Here’s a Pingplotter run for comparison’s sake, with the ping interval set to 1 second. No packet losses or high latency except for the high ping time for Hop #2, the CMTS. Again thats a modem processing issue for the return from the CMTS, with no effect to targets after the CMTS. This plot shows an average of 10.8 seconds which agrees with the longer run using HrPing. This plot should be what your plot looks like, low normal latency with no packet loss throughout the path to and from the DNS.
Ok so, first task is to confirm that you don’t have any packet loss to Hop #2 using a command line ping.
Second task is to confirm that you have high latency and packet loss to 22.214.171.124 (the DNS), using a command line ping.
If and when you confirm that there is high latency and packet loss to the DNS, then its time to chat with Tech Support Level II or, get @CommunityHelps to send a request to the network staff to look at the server at Hop #6 and the impact on the DNS when the DNS is accessed thru the server at Hop #6.
Hope this helps. My apologies for taking a while to get this done ....
Ok, your second pingplotter image is a little ugly to say the least. I see you've found the show plot commands to show more than one plot. The combination is rather interesting.
In the above post, I've included instructions to confirm the packet loss using a command ping. When you have confirmed the packet loss, or not, we'll go from there.
Can you confirm for me that this is done via ethernet connected pc?
Are you using a power bar of any type to power your computer equipment?
Ran a quick test for you and already time outs. using CMD
Ping statistics for 126.96.36.199:
Packets: Sent = 17, Received = 13, Lost = 4 (23% loss),
Approximate round trip times in milli-seconds:
Minimum = 8ms, Maximum = 50ms, Average = 23ms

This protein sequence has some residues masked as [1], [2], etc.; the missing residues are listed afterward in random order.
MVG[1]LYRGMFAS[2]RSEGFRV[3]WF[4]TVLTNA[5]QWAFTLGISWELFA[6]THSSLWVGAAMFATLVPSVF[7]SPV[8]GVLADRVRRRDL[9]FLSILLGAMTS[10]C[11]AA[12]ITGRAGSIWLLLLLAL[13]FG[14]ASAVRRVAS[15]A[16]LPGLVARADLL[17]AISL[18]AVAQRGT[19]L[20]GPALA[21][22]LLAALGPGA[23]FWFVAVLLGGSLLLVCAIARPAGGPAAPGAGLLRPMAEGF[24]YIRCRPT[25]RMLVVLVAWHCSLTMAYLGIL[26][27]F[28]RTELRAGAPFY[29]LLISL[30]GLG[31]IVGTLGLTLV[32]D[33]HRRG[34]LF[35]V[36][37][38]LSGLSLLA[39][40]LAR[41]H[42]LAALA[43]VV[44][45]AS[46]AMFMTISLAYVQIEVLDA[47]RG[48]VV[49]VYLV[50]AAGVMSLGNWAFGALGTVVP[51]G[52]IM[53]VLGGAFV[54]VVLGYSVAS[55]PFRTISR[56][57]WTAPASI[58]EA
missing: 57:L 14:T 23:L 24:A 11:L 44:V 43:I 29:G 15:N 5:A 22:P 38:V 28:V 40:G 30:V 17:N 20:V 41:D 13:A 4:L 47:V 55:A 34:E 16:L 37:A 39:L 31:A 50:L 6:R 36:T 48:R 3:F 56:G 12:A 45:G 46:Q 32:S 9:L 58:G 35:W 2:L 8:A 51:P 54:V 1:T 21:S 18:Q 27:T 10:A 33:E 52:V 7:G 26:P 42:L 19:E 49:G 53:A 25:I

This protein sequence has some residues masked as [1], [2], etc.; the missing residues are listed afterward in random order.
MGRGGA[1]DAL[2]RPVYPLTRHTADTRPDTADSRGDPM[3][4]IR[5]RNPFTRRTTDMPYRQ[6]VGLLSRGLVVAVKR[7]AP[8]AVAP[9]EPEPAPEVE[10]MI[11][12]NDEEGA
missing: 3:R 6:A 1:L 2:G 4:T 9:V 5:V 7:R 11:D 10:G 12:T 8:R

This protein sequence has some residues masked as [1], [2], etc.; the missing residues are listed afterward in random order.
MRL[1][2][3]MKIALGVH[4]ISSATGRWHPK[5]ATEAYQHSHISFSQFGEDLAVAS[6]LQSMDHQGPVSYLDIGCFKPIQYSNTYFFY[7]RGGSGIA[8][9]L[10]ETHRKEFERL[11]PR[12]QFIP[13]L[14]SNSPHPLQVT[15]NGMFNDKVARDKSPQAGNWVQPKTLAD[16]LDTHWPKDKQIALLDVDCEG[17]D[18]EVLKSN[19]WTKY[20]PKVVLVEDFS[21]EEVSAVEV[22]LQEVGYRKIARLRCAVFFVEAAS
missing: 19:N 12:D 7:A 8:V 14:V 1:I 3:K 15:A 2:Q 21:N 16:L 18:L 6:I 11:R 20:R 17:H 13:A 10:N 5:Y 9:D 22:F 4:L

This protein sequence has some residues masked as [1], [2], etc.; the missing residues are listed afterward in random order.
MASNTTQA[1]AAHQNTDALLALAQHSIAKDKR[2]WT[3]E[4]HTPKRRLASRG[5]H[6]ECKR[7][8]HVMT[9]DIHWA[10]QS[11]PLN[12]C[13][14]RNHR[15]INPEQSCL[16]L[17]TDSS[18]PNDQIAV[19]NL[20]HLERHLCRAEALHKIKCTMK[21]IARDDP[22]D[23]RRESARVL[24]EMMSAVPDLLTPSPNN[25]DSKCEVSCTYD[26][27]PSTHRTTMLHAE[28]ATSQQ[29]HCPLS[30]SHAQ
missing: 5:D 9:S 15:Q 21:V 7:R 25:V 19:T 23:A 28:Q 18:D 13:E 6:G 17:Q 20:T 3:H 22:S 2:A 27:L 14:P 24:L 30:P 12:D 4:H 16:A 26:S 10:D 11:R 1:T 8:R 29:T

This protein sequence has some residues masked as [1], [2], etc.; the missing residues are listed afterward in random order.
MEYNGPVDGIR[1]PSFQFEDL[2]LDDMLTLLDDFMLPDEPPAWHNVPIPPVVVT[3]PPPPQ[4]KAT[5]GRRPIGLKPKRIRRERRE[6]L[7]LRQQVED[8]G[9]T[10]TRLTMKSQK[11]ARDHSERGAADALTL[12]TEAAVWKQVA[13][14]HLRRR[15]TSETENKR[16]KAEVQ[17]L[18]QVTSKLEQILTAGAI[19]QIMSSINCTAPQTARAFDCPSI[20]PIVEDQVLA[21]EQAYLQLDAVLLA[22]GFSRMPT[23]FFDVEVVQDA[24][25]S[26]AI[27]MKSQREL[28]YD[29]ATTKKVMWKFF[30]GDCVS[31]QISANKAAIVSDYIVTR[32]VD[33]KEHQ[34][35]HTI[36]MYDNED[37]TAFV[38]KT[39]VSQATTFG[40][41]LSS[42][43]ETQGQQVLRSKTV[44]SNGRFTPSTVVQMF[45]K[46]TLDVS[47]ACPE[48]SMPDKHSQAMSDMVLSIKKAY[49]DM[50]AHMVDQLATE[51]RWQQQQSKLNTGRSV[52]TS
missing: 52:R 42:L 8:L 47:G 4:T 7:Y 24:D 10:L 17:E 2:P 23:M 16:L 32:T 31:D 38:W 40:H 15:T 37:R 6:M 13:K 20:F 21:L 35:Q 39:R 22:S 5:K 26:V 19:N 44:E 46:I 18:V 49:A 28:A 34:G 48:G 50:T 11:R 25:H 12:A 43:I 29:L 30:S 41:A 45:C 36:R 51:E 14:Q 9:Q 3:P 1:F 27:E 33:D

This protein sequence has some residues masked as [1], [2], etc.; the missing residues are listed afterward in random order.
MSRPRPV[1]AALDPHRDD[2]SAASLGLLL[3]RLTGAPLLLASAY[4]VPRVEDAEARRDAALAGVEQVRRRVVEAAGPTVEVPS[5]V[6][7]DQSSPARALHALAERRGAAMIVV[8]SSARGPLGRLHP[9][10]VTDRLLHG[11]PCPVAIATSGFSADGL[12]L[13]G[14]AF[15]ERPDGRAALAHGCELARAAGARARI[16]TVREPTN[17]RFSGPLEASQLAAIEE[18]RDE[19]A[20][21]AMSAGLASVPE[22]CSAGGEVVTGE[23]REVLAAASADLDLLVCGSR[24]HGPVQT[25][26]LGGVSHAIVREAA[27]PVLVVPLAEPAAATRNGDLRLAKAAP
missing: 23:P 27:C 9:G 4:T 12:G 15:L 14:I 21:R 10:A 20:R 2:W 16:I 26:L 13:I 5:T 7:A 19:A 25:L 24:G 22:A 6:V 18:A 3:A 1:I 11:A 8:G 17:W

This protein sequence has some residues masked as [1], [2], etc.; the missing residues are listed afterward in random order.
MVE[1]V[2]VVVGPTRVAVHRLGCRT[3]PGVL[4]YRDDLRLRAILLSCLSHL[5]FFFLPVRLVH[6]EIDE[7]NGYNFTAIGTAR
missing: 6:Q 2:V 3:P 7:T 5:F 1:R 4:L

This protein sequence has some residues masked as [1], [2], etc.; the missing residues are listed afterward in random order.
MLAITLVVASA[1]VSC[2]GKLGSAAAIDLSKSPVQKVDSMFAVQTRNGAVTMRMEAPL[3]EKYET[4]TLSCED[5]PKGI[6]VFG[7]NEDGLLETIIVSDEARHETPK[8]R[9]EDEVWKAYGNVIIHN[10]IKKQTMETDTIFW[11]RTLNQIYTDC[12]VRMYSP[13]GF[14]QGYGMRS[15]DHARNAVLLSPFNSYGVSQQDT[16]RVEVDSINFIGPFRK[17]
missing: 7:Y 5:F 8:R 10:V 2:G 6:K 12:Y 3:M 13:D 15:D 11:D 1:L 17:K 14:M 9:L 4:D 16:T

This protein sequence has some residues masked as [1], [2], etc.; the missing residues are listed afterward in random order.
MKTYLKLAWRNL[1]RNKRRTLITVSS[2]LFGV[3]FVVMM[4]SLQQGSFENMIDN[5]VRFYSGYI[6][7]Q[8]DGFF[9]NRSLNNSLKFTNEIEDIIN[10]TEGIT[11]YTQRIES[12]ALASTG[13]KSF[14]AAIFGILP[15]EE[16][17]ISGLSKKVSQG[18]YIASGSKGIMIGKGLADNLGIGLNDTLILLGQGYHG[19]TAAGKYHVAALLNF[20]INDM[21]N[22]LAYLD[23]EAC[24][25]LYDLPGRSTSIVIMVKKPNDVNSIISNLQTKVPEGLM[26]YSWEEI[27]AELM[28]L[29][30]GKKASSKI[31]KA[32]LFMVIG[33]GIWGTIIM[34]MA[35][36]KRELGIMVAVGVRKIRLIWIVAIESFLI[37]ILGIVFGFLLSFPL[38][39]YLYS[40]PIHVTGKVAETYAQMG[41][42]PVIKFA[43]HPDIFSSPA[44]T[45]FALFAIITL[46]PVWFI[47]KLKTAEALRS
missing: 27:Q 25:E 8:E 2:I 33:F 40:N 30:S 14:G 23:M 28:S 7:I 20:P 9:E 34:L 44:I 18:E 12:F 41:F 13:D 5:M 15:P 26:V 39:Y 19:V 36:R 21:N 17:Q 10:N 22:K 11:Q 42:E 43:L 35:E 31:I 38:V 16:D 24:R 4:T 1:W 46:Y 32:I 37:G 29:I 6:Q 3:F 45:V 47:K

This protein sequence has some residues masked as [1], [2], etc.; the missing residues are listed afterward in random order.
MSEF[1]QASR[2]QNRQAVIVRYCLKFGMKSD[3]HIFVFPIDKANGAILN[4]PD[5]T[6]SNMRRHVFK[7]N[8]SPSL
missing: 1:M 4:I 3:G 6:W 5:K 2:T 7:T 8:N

Ping statistics for 188.8.131.52:
Packets: Sent = 129, Received = 129, Lost = 0 (0% loss),
Approximate round trip times in milli-seconds:
Minimum = 7ms, Maximum = 410ms, Average = 27ms
yes it is done via Ethernet CODA right to PC connected
wall plug with 2 spots, one spot is my modem CODA plugged into the wall directly and the 2nd spot is my power bar directly into wall above modem plug. modem is not plugged into power bar tho. they are both (modem and power bar) plugged into same wall plug tho.
Ok, no packet loss from the CMTS, which is good, but, this is a very short run. You have a very high level of packet loss from the DNS, most likely due to the server at Hop #6. So, at this point you can try to chat with Level II tech support, or ask @CommunityHelps to get involved to resolve the issue at Hop #6 10.202.47.204 and its impact on the DNS 184.108.40.206.
Before you do that, and just to be absolutely sure, can you completely disconnect the power bar from the wall socket and the connected equipment and rerun the command ping. Run the equipment using extension cords just for temporary test purposes. Power bars can contain metal oxide varistors to prevent over-voltage damage to connected equipment. That will run for several years without any issues, but, if and when that varistor starts to fail, it can generate RF interference that is conducted along power, RG-6 or ethernet cables from the source to any connected equipment. There is also a possible radiated component from the power bar and from the power cabling. The common connection point in your case would be the wall socket. Tech support will ask customers to disconnect power bars and this is the actual reason, to eliminate any possible RF interference issues.
Can you have a look at the following as well by logging into your modem:
1. Check the STATUS page that is displayed when you log into the modem. On the upper left is the WAN IP address which might show two IP addresses if your modem is running in Dual Stack mode (IPV4 & IPV6). The IPV6 address is a much longer address.
2. Navigate to the BASIC .... DNS. Is the DNS Obtain set for Auto or Manual. If its set to Manual, what are you using for DNS addresses, Rogers, Google, OpenDNS, other?
3. Do you happen to have hard set DNS addresses in your pc and other devices? If so, what are they set to, Rogers, Google, OpenDNS, other?
If your using the Rogers DNS address, its easy to avoid the IPV4 DNS packet loss that your seeing with Pingplotter and with the command line ping. Thats simply a matter of using one of the other DNS providers such as Google, OpenDNS, Quad 9, or others. The only question that relates to this is the IPV6 status of the modem, ie: enabled or disabled. That can be seen on the BASIC .... GATEWAY FUNCTION tab. With Dual Stack running and the pc and other equipment using IPV6, you then have to provide both IPV4 and IPV6 DNS addresses for the entry windows in the BASIC .... DNS .... DNS Obtain .... Manual settings.
When I know what mode the modem is running in, IPV4 or Dual Stack, I might ask you to run a test to the IPV6 DNS address.